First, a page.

Have you ever felt like an imposter?” I asked my husband. My question was met with silence. “A what?” he responded somewhat hesitantly. “It’s when you’re in a position where you feel completely under-qualified and you’re waiting for someone to call your bluff.” Silence. “Sorry, but I’m not sure I understand what you’re asking,” he replied. “Actually, that is the answer I was after,” I said. “Really? Glad to help,” he muttered before returning to the morning paper. Ask a woman that question and she’ll likely laugh—provided she’s not in the middle of her own imposter crisis—and then recount the number of times in her life she had “duped” someone into believing she could do something. Or, in my case, be something. My most memorable full-blown imposter moment happened the first day of journalism school at Langara College in Vancouver. Our professor asked us to introduce ourselves and share any experiences that would be helpful to us as future reporters. With a growing sense of panic, I listened to my fellow classmates talk about their degrees in political science, business and English. They all seemed destined to be foreign correspondents, yet I felt I was destined to return to my previous gig, which was nursing. At least I knew what I was doing when I showed up for a shift at Vancouver General Hospital. When it was my turn to speak, I mumbled that I had a science degree and I had worked as a nurse. Did I think to mention that, as a nurse, I had spent countless hours interviewing people, getting their stories, quickly tracking down information about their conditions and then presenting objective observations and ideas to my co-workers? No. Were these relevant experiences that would have set me apart from my peers? Definitely. But that’s what happens when you feel like you’re a poser. Your sense of inadequacy trumps all evidence to the contrary. Although that happened many years ago, I have felt like a fraud countless times since then. In fact, I wanted to title my very first editor’s note “The Accidental Editor” because it seemed incongruous to me that I was in this role. (It still does, on some days.) I know I’m not alone. According to journalists Katty Kay and Claire Shipman, women are—more than ever—experiencing an acute crisis in confidence. In their new book, The Confidence Code, they explore the reasons behind this entrenched gender confidence gap. Turn to page 164 for Olivia Stren’s thoughtful exploration of what social, political and biological triggers are behind “imposterism” and what women can do to overcome it. Based on their research, Kay and Shipman offer this one salient tip: “When in doubt, act!” That’s a mantra we can all live by.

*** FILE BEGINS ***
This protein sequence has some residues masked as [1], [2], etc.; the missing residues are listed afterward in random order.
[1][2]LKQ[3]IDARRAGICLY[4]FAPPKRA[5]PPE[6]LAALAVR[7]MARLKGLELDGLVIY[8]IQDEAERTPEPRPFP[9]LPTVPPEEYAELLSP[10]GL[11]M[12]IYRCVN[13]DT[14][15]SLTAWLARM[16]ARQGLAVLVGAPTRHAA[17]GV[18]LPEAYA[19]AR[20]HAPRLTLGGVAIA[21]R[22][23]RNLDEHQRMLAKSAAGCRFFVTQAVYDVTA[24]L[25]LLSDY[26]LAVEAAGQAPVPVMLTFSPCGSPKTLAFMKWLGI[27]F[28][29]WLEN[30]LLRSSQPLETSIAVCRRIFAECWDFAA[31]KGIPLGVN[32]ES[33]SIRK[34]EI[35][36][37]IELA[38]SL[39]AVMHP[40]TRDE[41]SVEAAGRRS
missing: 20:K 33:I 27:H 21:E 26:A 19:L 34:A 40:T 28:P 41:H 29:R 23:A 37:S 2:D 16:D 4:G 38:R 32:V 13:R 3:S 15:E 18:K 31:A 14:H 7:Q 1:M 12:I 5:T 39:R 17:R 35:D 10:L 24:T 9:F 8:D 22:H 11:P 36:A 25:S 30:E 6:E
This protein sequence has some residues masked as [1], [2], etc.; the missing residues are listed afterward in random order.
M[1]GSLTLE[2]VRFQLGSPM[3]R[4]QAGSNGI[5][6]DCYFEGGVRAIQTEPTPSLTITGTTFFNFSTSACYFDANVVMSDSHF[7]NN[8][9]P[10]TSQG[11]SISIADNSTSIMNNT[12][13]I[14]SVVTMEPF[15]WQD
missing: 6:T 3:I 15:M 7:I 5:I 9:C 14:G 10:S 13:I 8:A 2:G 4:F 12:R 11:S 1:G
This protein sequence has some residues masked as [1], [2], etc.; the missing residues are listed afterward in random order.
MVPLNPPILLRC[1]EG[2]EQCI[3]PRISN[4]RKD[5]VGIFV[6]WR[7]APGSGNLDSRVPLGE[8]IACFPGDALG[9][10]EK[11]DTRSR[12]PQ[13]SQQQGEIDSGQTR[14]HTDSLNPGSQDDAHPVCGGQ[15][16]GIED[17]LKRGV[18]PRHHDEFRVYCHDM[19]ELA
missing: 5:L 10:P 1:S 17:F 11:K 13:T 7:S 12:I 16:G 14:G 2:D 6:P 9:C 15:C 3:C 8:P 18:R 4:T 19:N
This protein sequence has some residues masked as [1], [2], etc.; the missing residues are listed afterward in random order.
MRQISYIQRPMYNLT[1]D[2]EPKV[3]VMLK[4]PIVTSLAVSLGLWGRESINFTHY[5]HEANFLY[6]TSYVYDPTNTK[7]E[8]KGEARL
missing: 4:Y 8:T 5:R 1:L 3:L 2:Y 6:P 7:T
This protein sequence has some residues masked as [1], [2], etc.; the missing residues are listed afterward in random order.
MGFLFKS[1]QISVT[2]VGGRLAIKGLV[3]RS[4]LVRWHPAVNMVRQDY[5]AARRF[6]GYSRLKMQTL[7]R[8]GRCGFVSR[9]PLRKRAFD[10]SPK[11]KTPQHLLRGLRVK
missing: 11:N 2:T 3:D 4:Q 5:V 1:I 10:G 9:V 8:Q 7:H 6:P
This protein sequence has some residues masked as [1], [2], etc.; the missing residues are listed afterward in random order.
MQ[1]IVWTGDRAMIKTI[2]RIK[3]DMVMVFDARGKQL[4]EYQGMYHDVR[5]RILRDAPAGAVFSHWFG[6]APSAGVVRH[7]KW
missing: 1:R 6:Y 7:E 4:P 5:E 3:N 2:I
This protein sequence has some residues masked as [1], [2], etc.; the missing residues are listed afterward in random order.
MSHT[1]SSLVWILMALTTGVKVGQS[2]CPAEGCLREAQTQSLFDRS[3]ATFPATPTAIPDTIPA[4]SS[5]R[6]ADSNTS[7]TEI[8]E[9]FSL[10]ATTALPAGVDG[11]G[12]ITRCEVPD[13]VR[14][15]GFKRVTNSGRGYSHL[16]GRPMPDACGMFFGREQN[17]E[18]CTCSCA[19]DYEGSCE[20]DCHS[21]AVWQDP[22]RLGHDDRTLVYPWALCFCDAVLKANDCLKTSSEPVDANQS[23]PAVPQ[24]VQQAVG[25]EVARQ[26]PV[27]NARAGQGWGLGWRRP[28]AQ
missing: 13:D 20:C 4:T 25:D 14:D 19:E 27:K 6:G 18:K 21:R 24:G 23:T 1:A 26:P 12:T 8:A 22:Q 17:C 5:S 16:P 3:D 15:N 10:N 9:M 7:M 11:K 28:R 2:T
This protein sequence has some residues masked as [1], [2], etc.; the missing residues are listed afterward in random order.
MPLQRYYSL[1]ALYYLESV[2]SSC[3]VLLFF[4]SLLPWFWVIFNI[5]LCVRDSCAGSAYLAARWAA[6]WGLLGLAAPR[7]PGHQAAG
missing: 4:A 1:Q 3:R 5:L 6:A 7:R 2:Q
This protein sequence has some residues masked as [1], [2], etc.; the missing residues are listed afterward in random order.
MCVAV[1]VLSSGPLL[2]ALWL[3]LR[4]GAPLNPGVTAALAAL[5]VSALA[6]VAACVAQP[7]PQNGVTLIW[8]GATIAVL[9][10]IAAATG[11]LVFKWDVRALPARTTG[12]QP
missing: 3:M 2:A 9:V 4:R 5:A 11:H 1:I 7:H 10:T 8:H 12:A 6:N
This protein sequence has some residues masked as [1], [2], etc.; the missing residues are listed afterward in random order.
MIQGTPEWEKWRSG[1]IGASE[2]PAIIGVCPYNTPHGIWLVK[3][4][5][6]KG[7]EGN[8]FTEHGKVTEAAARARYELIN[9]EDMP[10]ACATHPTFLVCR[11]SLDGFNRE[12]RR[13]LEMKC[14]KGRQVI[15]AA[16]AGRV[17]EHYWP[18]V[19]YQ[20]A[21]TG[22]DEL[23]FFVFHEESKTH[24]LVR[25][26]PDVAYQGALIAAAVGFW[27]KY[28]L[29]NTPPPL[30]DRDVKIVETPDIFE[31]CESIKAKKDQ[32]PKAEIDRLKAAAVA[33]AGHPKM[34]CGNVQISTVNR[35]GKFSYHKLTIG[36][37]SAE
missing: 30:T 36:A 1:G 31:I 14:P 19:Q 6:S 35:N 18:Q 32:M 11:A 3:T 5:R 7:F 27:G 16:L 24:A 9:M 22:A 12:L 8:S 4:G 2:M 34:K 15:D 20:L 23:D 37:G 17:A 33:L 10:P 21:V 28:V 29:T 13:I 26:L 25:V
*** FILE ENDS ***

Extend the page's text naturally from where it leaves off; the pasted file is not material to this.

Our fashion closet had a major makeover. Check it out on page 70. Meanwhile, here’s a little eye candy: Michael Kors, Céline and
Danier with Mulberry and Saint Laurent on the side. #BAGENVY